I’ve been shoveling out driveways and sidewalks most of my life. With the exception of a few years in Florida and DC, grabbing a shovel and clearing snow has been a part of my winter routine.
Shoveling provides time to think about shoveling.
The type of snow matters. Light powder is easily removed but often blows around and stings the face. Heavy, wet snow is a chore to remove, but it usually stays in place while I move it. Following forecasts to know what sort of snow to expect is a starting point.
The quantity of snow matters. A light dusting might be ignored, but a heavy storm requires some strategy. Do I go out periodically like the plows and do continual cleanup throughout the storm, or is it better to wait until it is over and the totality of the shoveling can be assessed? Again, watching radar and reading weather discussion updates can help.
There are some math puzzles. Will the snow weigh more later as it melts? Or it it the same amount of snow to remove regardless of timing? Where should piles be created?
There are issues of technology. While I dream of having a self-melting driveway, I’m also a bit of a snow removal purist. I’ve used snowblowers but don’t really like them. I don’t hire a plow to dig me out. I tend to avoid salt and snow melt chemicals, too, except in extreme conditions.
Some storms allow for pushing of snow around. Others require more serious digging and lifting.
There is the laziness factor. Perhaps it will warm up and melt itself? Maybe a kindly neighbor will go the extra mile and do a bit extra?
I know some people who never shovel. They barrel. Whatever snow they are in they gun it and go. The snow hardens and ices up, creating quite a bumpy obstacle for others.
Into all of these thoughts and calculations is yet another layer - town plowing. It makes little sense to dig out just to have the driveway refilled by street plows moments later. Watching the plows and knowing when to strike is part of the shoveler’s strategizing.
In our times, we favor clean streets and sidewalks. In the late 1800’s, we wanted clean sidewalks, but the streets were best if they had a good layer of thickly packed snow for sleighs to slide on. There was no plow. We had a roller to pack it all down. And without snow plows, it was easier to keep the sidewalks clear as there was no street debris dumped at the end of the driveway.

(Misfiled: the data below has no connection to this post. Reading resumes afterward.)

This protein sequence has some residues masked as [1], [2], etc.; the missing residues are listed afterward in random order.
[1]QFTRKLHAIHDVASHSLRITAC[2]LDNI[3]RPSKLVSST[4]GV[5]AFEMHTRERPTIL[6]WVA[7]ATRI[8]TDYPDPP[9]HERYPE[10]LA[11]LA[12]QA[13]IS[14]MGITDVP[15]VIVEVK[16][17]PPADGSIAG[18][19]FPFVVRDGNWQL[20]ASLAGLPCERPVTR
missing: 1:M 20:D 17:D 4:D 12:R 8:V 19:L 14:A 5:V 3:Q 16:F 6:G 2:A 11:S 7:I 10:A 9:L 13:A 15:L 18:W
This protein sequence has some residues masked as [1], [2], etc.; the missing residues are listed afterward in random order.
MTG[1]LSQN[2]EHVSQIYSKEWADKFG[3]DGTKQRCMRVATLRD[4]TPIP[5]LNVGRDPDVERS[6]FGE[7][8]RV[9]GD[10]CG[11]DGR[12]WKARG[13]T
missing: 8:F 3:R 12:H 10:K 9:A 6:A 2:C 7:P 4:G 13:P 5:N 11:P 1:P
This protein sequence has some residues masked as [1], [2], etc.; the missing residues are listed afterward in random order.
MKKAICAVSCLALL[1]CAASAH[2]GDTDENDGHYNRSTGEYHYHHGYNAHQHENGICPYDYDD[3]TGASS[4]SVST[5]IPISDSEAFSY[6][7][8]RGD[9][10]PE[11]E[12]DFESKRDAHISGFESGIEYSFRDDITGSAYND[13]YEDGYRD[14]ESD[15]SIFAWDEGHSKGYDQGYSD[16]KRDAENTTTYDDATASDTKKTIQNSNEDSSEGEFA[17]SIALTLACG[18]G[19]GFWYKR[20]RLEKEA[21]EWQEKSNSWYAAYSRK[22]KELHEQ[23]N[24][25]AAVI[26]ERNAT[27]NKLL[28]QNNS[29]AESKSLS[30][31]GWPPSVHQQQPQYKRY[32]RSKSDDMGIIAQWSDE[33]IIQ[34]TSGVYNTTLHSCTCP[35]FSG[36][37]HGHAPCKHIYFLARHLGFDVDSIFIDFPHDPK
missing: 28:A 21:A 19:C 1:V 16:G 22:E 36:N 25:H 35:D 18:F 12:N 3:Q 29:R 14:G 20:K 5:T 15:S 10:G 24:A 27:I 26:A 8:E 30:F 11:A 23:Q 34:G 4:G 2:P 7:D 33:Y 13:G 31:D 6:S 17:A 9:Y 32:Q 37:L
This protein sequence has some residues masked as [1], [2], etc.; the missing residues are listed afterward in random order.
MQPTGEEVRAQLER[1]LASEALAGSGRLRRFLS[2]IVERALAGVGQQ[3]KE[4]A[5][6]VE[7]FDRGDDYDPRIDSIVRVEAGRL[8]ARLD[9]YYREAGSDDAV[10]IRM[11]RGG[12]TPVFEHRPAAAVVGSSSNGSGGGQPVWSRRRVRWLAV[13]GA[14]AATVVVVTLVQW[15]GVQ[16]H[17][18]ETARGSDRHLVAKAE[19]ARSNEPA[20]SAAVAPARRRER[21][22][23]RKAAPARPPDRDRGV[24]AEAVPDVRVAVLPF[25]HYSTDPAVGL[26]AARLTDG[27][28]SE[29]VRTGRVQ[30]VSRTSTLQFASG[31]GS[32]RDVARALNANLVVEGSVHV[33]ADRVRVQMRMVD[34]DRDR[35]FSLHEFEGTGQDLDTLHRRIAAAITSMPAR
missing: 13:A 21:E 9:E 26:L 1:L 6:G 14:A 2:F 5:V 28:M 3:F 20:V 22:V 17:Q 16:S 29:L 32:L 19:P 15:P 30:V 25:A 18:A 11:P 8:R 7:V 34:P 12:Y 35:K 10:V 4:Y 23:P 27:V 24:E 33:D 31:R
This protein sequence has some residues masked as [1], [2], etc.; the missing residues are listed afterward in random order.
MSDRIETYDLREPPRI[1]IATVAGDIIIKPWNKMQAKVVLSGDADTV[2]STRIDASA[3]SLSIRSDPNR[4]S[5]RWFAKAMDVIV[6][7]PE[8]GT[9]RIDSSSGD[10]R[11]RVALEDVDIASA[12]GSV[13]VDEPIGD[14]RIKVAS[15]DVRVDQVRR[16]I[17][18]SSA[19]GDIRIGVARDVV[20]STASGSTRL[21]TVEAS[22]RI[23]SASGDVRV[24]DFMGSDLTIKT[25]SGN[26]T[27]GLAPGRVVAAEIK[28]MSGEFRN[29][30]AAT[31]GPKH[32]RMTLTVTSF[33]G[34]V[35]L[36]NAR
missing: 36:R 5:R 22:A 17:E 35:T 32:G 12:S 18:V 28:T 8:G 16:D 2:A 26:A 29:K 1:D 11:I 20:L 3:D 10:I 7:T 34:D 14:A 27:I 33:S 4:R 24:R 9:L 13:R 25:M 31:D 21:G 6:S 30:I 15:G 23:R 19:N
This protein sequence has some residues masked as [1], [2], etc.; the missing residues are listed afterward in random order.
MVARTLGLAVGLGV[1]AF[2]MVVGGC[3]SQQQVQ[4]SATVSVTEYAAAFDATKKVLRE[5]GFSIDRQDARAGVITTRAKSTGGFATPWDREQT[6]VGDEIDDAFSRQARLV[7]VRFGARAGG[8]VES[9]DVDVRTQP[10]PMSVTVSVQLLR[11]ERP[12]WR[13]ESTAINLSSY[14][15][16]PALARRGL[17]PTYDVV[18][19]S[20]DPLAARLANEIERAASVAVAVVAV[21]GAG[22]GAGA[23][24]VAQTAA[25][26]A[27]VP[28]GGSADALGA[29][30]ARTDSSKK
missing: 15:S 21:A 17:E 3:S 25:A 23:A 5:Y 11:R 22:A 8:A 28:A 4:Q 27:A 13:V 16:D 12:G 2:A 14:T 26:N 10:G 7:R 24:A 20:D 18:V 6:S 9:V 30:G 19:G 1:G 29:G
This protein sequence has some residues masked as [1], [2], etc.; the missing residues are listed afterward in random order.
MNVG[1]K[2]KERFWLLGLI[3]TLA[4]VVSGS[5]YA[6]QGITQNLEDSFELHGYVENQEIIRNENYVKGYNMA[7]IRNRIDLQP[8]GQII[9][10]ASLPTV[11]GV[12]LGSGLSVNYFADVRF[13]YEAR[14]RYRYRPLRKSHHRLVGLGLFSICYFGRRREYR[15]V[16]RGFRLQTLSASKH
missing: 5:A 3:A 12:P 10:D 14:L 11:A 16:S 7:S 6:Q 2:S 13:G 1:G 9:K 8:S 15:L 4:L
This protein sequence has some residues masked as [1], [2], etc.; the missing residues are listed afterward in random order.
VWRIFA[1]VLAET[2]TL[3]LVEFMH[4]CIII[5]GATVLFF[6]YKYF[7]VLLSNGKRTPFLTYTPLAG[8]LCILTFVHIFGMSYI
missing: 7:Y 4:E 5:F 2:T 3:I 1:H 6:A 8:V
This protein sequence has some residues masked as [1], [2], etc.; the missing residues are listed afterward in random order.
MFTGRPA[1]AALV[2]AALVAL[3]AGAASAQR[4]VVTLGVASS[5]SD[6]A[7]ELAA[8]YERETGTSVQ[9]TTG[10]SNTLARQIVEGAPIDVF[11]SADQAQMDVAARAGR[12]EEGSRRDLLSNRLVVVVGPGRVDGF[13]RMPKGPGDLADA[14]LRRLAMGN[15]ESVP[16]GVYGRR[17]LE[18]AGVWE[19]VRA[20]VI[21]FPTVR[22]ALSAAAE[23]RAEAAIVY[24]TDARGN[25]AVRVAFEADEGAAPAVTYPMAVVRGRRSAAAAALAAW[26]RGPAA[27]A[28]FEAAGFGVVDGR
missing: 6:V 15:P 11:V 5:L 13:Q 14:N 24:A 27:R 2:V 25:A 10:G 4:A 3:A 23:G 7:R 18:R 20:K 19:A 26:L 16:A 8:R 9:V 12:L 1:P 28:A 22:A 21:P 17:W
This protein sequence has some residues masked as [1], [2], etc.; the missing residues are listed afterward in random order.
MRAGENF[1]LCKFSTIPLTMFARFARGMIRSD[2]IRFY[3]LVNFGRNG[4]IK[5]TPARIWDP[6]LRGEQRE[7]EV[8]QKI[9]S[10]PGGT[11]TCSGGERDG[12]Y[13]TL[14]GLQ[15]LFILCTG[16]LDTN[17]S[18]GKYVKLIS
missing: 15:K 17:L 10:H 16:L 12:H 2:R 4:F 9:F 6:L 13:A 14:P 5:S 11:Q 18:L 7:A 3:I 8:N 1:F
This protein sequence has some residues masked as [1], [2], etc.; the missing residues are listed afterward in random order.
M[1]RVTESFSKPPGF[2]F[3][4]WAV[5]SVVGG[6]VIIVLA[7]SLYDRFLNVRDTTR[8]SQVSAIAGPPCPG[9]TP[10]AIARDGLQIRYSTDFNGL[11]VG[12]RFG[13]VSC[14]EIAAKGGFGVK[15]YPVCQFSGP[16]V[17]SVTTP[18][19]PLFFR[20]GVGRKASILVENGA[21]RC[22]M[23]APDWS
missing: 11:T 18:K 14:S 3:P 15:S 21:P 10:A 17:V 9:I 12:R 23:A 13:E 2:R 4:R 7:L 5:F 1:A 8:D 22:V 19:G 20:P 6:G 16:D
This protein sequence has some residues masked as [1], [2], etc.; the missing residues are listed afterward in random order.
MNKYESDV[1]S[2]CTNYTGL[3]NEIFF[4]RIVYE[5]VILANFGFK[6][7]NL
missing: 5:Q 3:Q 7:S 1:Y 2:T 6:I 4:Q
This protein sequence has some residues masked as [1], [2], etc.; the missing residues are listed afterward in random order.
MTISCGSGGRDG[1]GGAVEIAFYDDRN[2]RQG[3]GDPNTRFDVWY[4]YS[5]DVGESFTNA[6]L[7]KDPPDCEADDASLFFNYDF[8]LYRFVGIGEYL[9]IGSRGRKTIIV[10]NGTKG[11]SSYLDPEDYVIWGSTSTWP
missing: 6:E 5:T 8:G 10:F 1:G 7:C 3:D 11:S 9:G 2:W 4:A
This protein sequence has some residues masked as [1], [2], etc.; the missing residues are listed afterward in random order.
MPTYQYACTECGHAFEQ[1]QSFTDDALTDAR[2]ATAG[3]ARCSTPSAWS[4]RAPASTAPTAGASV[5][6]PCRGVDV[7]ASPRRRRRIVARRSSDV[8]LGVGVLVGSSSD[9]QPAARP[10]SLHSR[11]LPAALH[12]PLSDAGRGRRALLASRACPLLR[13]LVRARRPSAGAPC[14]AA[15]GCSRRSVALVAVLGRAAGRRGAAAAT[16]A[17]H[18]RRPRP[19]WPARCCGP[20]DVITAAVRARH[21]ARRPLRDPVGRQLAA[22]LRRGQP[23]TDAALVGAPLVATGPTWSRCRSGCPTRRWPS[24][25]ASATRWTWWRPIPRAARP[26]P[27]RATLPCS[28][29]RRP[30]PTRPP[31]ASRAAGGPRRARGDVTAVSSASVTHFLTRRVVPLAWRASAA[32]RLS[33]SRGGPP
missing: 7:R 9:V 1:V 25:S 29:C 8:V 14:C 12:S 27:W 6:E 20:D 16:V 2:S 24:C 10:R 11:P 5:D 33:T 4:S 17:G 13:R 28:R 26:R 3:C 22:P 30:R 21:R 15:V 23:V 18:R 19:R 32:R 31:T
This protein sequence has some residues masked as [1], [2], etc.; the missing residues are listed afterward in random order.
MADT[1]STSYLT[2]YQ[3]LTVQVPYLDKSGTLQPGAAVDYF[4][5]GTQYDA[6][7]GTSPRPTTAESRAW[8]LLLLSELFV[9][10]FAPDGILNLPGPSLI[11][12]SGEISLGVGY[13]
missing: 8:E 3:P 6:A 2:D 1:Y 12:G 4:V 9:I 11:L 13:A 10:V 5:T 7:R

My strategy these days is to begin by parking closer to the road than I’d normally do, so that I have less driveway to dig out after a storm. I wait for plows to make their mess, then start clearing things with a shovel.
If the plow-dumped end of the driveway isn’t too hard, I’ll save it for last. If it seems difficult, I’ll start with it. Most of this debris is left near the road, but moved out of the driveway.
The rest of the driveway requires numerous back and forth passes with a shovel. I try to throw as much of this snow up against the house, where it is more likely to melt quickly. I also try to put snow in other part of the yard where it is likely to get the most sun.
I’ve become a bit more obsessive about keeping the driveway cleared after storms than I used to. This is mostly so the cumulative effect of ignoring work to be done doesn’t take a toll later in the season.
One side effect of keeping the snow clear is that thin layers of ice seem more likely. Snow can provide firm footing and some “grip” that ice usually fails to provide.
In the last year or two, I’ve wondered about how much more shoveling will be required in my lifetime. Will climate changes reduce my workload? What would it be like to have New England winters without shoveling?
I expect that I’ll dig out from many winter storms in the future.
If you have any snow clearing tips or stories to share, add ‘em below.